Considering the critical mauling that Bride Wars (2009) received when it was first released, I was expecting to hate it… but in the end, I found myself chuckling quite often, and (almost) getting a bit teary at the end. Of course, there’s no way I could ever totally hate a comedy starring Anne Hathaway (of The Devil Wears Prada fame), because she’s so naturally funny and adorable… just a flash of those doe eyes and that smile melted away any anger that might have been building up in my blood, over some of the stupider gags. Bless her. Co-star Kate Hudson, on the other hand, seemed to be channelling Hannah Montana in both her hairstyle and acting style, so I don’t have many compliments to sling her way.
For those who don’t know, this sorta-rom-com depicts the bitter rivalry that builds between two childhood friends, when a totally implausible snafu results in both their weddings being scheduled for the same venue, on the same day, at the exact same time! Oh no! This “snafu” is probably the weakest part of the entire story, since you’re expected to believe that the most exclusive and sought after wedding planner in the whole of New York would employ a surly, incompetent assistant who not only sneers at potential clients, but also mixes up the dates of their weddings… and apparently never bothers to run anything past her boss, for a final confirmation. You also have to believe that these two friends are both so insanely obsessed with having a June wedding at the Plaza Hotel, they would rather ruin the lives of everyone they know and love, than “blink first” and reschedule. This might be easier to swallow if the escalating acts of sabotage weren’t such an unfunny slog to sit through. Still, the movie redeems itself in my eyes by making the relationships between the brides-to-be and their fiancés relatively complex, and steering their fates in interesting directions. It’s not a great comedy, but it was a pretty painless way to pass a Sunday evening… and it made in excess of eleven hundred million dollars at the box office (against a budget of thirty million), despite scoring a paltry 24% approval rating at MetaCritic, so clearly there’s no point sniping now!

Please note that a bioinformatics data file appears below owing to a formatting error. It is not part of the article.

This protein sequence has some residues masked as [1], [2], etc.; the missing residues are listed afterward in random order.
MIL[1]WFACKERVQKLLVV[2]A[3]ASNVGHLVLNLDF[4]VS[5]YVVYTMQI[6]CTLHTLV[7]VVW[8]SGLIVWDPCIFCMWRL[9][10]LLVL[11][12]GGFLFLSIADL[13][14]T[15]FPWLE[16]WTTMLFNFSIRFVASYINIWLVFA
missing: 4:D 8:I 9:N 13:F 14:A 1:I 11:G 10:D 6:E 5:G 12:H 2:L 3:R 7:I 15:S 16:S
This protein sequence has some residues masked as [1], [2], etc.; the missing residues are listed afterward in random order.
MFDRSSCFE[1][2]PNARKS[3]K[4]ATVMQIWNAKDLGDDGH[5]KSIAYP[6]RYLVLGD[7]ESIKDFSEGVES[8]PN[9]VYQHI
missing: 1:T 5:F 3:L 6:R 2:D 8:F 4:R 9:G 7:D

Oh, and there were some fun supporting players, such as Kristen Johnston, who appears as an overbearing colleague of Hathaway’s character. Again she’s playing quite an obnoxious doofus, which is a shame considering what an awesome Amazon she made back in the day… but she does get to redeem herself a little at the end of the movie, so that’s something. The present-day section of the movie opens with the wedding of a mutual friend, played by June Diane Raphael, who also co-wrote the screenplay… which might explain why she gets so many killer lines throughout the movie, and steals so many scenes. Sneaky! I was already a bit of a fan of hers from Year One, where she plays Jack Black’s love-interest ‘Maya’… although sadly she doesn’t display quite as much armpit hair here. Meanwhile one of her co-writers, Casey Wilson, appears as a bride-to-be who snags the only other available date at the Plaza, and consequently becomes the target of the protagonists’ rather aggressive “persuasion” techniques. I’m not sure I’ve seen her in anything before, but she was definitely a stand-out here even before I knew she was partly responsible for the script.